October brings colder weather in the Northeast, and restaurants that have survived by offering outdoor dining during the 2020 summer of COVID-19 are bracing for a long and perhaps lonely winter of limited indoor dining.
El Loco Mexican restaurant has been in business since 1986, in Albany’s arts district. It has a long, cozy interior in a classic 1860s building with a tin ceiling, warm-colored wall hangings and images of Frida Kahlo. The restaurant is known for its big baskets of chips, perfect for sharing, with salsa that comes in three levels of heat to match -- or challenge -- a patron’s palate.
Owner Patrick Noonan said it’s a go-to spot for first dates that sometimes lead to a romantic future.
“It turns into, ‘Hey, will you cater our wedding?’ ” Noonan said.
Joining Noonan is Assemblywoman Pat Fahy, who is championing the survival of restaurants in her district.
“This was one of the first places my husband brought me,” said Fahy, who moved to Albany from Chicago 20 years ago.
Now, in the midst of the pandemic, the formerly closely packed, cozy tables are spaced widely apart, and the interior feels more spartan. Most of the action now takes place outside, with a dining space on the sidewalk in front of the restaurant, strung with lights and colorful flags. There’s also a back patio.
It’s very inviting on a warm fall afternoon, but Noonan is looking ahead. He’s invested in propane space heaters, but he realizes they are no match for the ice and snow that are coming soon.
“We are going to push this thing out front as long for as we can,” said Noonan, who added he’s even thought about giving out courtesy blankets.
Despite his efforts, Noonan’s doing just a fraction of his former business at El Loco. Half of the workers there have resigned, saying they no longer feel safe interacting with customers.
He’s having even worse luck at Debbie’s Kitchen, the longtime Albany favorite across the street that he revived two years ago. With the pandemic, the popular catering service associated with the sandwich shop disappeared. Debbie’s was forced to close, and all of the staff was laid off. Even at the Ben and Jerry’s that Noonan owns next door, prospects are looking grim as we approach winter, a downtime for ice cream sales.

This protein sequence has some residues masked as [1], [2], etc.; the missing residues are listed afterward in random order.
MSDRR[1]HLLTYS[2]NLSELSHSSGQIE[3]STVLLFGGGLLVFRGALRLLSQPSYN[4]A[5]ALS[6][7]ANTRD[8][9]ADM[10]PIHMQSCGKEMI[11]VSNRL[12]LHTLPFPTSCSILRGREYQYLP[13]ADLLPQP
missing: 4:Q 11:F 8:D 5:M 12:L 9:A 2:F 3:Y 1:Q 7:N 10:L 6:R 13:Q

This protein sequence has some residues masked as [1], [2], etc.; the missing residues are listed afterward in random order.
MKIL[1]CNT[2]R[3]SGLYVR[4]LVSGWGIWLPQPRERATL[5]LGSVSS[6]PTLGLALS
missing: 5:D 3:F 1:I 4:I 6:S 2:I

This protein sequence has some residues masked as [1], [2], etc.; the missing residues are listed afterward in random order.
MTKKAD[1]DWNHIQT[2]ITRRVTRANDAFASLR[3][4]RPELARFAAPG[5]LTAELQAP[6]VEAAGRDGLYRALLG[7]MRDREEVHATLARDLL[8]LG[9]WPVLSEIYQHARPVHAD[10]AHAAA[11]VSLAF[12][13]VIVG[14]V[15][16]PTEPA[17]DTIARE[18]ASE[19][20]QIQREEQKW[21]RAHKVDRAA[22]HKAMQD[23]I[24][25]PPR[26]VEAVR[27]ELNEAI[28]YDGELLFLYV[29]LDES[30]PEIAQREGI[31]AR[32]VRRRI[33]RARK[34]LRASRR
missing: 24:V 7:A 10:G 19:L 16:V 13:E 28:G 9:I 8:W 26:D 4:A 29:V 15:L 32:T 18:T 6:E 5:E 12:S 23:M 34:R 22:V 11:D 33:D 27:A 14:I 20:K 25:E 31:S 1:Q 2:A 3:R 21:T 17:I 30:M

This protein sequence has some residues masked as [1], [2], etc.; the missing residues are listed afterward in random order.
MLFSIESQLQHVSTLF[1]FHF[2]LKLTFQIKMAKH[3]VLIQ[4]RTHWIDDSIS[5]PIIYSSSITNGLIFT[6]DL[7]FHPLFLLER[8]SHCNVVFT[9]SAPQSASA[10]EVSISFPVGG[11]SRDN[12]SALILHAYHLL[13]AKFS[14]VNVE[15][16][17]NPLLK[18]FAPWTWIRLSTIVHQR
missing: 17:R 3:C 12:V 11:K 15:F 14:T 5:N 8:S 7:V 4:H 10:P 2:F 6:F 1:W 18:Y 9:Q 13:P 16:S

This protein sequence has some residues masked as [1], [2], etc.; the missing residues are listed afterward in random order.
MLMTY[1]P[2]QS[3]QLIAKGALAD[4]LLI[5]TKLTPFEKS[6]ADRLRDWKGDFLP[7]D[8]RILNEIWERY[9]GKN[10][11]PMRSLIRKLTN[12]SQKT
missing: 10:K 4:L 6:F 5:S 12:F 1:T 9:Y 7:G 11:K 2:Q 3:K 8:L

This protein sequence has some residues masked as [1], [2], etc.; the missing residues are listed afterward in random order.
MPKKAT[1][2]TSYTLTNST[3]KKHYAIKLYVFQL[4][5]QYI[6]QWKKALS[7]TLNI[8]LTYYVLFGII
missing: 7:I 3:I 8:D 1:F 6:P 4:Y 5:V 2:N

He said many restaurants will not survive much longer.
“The snow's going to start flying any day now,” he said. “You’re really going to see, I think, a lot of places close come January, February.”
Noonan said the “grind” is taking its toll.
“You’re flying by the seat of your pants for the last six, eight months now,” said Noonan, who added there’s likely six to eight more months to go before the pandemic eases.
“How long can people keep up this fight?” he said.
The New York State Restaurant Association predicts that two-thirds of restaurants in the state will close their doors by the end of this year without financial help, and 90% of restaurants in New York City could not meet their August rent payments. Noonan said government aid can make a huge difference, and he wants Congress, which has not provided a relief package since April, to approve another round of Paycheck Protection Program loans or a grant program.
He said tax breaks would also help. He still has to pay the same amount of property and school taxes on the building, even with reduced income.
Fahy is pressuring Gov. Andrew Cuomo to ease up on some of the rules limiting indoor dining. Currently, eating establishments in New York City are restricted to 25% of capacity. In the rest of the state, it’s 50%.
“Give them 75% (capacity) inside where they can still maintain 6 feet apart,” said Fahy, who added Plexiglas dividers could also be used as an alternative in small spaces.
“But the Plexiglas, one sheet of it, can cost $400,” Fahy said. She said she'd like to see the state offer subsidies for restaurants to buy the dividers.
So far, Cuomo has not been open to changing the rules for restaurants, saying he’s more concerned with protecting the public against the spread of the virus.
Noonan said offering takeout dinners and alcoholic drinks keeps him in business and preserves the restaurant’s relationship with its customers, though he complains that third-party delivery services eat up to 30% of sales.
But Noonan, who comes from a family of restaurateurs, said he does not plan to give up.
“We are having to evolve, and I think that’s the name of the game right now,” Noonan said. “You have to evolve or die.”